Common supervision of the EU’s banks would better protect depositors, restore confidence and help cushion financial sector from shocks –important steps for pulling Europe out of the crisis.
The economic and financial crisis has demonstrated that the EU’s banking system is vulnerable to shocks. A problem at one bank can spread quickly to others, affecting depositors, investment and the overall economy.
In response, the EU and its member countries have been strengthening financial sector supervision. As part of the reforms, 3 European supervisory bodies were set up last year to help coordinate the work of national regulators and ensure EU-level rules are applied consistently.
But more can be done to ensure financial stability. Commission president José Manuel Barroso is calling for a banking union to restore confidence in banks and the euro – and as part of a longer term vision for economic and fiscal integration. The main elements would be:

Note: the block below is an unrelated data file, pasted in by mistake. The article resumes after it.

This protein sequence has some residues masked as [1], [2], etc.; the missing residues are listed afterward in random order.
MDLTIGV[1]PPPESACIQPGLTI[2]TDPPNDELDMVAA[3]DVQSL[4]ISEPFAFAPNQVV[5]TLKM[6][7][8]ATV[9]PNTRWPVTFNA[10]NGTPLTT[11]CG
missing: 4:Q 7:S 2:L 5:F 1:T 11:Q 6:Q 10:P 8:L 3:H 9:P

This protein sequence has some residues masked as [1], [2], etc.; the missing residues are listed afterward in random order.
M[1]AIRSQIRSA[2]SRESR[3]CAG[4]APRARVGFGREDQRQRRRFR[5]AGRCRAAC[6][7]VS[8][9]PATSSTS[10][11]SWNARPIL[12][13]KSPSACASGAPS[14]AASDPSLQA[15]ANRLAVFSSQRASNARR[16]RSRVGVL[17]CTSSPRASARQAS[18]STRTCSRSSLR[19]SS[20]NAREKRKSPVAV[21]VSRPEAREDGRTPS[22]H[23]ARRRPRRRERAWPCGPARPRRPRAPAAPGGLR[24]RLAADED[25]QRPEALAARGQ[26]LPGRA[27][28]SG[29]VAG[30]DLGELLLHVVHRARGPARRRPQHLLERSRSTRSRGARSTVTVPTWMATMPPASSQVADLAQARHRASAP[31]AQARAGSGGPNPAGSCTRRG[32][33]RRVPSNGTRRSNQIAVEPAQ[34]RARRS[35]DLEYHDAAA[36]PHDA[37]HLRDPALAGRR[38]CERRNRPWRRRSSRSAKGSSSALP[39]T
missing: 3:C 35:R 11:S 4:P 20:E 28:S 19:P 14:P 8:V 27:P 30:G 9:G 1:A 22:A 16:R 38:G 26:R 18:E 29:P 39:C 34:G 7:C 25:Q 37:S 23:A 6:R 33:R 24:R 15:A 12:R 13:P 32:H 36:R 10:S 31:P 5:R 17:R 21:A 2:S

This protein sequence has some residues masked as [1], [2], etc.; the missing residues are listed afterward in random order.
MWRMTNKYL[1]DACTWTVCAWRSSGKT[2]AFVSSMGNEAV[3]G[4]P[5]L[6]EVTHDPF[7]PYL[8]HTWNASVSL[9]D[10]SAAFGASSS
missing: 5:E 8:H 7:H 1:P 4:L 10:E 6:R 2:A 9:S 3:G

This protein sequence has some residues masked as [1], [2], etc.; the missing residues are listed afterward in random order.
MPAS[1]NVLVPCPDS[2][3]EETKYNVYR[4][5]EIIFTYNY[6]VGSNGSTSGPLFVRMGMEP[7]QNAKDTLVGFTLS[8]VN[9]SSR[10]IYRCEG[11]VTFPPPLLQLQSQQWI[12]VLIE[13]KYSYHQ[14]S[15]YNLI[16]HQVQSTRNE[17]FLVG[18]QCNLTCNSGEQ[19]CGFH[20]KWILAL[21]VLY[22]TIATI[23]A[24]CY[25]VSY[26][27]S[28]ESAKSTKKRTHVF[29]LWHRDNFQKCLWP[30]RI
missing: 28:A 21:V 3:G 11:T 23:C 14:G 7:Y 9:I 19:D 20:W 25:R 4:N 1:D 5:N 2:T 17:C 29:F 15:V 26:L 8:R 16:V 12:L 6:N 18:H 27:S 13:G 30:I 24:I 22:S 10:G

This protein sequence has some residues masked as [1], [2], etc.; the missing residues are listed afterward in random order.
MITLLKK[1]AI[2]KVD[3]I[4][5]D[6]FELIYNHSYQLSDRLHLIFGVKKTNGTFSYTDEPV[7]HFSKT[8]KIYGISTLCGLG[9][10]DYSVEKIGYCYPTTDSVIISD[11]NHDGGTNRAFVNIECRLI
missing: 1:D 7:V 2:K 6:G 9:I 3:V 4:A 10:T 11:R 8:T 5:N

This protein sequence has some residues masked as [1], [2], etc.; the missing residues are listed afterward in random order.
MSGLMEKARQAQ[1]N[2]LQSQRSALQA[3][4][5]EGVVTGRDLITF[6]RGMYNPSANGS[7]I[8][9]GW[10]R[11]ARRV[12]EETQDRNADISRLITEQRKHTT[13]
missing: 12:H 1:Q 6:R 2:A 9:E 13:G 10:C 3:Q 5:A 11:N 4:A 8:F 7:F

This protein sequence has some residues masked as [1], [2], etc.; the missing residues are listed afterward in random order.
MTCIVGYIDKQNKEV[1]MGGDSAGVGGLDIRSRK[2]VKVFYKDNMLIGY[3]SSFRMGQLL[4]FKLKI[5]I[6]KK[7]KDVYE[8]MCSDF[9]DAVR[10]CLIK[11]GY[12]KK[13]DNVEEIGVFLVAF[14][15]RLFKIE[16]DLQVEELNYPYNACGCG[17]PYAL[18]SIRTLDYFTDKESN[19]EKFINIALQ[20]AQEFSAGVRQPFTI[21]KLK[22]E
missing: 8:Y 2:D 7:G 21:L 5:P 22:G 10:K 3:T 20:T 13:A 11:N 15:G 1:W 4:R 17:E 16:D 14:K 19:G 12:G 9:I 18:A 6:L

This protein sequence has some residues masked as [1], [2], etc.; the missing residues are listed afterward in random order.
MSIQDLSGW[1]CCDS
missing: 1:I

The Commission has already made proposals on some of the main elements needed for a banking union. These include an EU law to help EU countries and national regulators respond quickly and effectively to a banking crisis.
The Commission is planning further proposals – on a common bank bailout fund, bank failures, and closer coordination of tax and spending policies.
EU leaders will discuss proposals for a banking union and a fiscal union at their meeting on 28-29 June.